A world group of astronomers guided by scientists at the University of California, Riverside, has found an unusual monster galaxy that existed about 12 billion years ago when the universe was merely 1.8 billion years old.
Dubbed XMM-2599, the galaxy shaped stars at a high rate and then died. It’s still not clear why it suddenly stopped forming stars is unclear.
“Even before the universe was 2 billion years old, XMM-2599 had already created a mass of over 300 billion suns, making it an ultra massive galaxy,” said Benjamin Forrest, the lead author of the study and a postdoctoral researcher in the UC Riverside Department of Physics.
The staff used spectroscopic observations from the W. M. Keck Observatory’s powerful Multi-Object Spectrograph for Infrared Exploration (MOSFIRE) to make precise measurements of XMM-2599 and quantify its distance.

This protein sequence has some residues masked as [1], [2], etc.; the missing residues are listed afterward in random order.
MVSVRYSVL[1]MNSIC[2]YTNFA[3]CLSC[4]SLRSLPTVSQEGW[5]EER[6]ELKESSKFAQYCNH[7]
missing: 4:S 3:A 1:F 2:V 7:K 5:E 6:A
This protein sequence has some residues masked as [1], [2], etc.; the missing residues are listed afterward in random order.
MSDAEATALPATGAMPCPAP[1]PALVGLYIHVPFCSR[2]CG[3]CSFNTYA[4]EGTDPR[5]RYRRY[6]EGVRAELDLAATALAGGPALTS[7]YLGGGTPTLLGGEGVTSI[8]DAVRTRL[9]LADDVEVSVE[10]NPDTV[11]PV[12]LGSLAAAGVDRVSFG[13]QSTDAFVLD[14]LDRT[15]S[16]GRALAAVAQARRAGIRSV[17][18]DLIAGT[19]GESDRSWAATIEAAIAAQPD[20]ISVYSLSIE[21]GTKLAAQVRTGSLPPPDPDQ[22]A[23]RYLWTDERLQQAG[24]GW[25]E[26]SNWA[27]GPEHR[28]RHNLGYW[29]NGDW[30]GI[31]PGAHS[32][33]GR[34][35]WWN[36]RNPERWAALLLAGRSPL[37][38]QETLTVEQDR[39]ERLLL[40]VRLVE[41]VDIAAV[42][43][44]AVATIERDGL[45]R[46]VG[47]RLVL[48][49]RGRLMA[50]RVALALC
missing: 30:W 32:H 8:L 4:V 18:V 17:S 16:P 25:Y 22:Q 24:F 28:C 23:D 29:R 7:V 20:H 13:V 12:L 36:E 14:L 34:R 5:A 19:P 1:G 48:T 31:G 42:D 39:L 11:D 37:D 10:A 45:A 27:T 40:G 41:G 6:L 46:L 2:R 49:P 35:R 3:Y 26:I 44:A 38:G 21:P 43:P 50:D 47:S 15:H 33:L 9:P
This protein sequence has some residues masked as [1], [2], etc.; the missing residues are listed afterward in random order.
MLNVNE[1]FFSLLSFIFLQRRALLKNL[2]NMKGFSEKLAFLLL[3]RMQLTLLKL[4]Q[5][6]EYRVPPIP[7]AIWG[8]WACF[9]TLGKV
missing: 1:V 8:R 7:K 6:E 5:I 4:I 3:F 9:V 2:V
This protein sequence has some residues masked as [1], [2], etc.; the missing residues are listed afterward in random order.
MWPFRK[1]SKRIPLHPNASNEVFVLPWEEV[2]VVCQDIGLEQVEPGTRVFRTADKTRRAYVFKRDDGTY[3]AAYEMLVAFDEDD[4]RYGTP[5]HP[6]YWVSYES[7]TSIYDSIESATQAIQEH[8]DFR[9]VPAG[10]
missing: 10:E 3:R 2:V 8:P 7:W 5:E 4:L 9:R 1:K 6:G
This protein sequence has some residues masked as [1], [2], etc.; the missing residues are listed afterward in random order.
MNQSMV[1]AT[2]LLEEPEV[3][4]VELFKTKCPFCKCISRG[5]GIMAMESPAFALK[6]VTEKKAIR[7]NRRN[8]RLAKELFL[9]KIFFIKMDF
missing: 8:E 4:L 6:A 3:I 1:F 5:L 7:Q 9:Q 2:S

The research staff discovered XMM-2599 developed over 1,000 photovoltaic plenty a year in stars at its peak of exercise—an unusually high rate of star formation. In distinction, the Milky Way varieties about one new star every year.
Co-author Michael Cooper, an affiliate professor of astronomy at UC Irvine, stated this result is a robust possibility.
The group has been granted more time at the Keck Observatory to follow up on pending questions prompted by XMM-2599.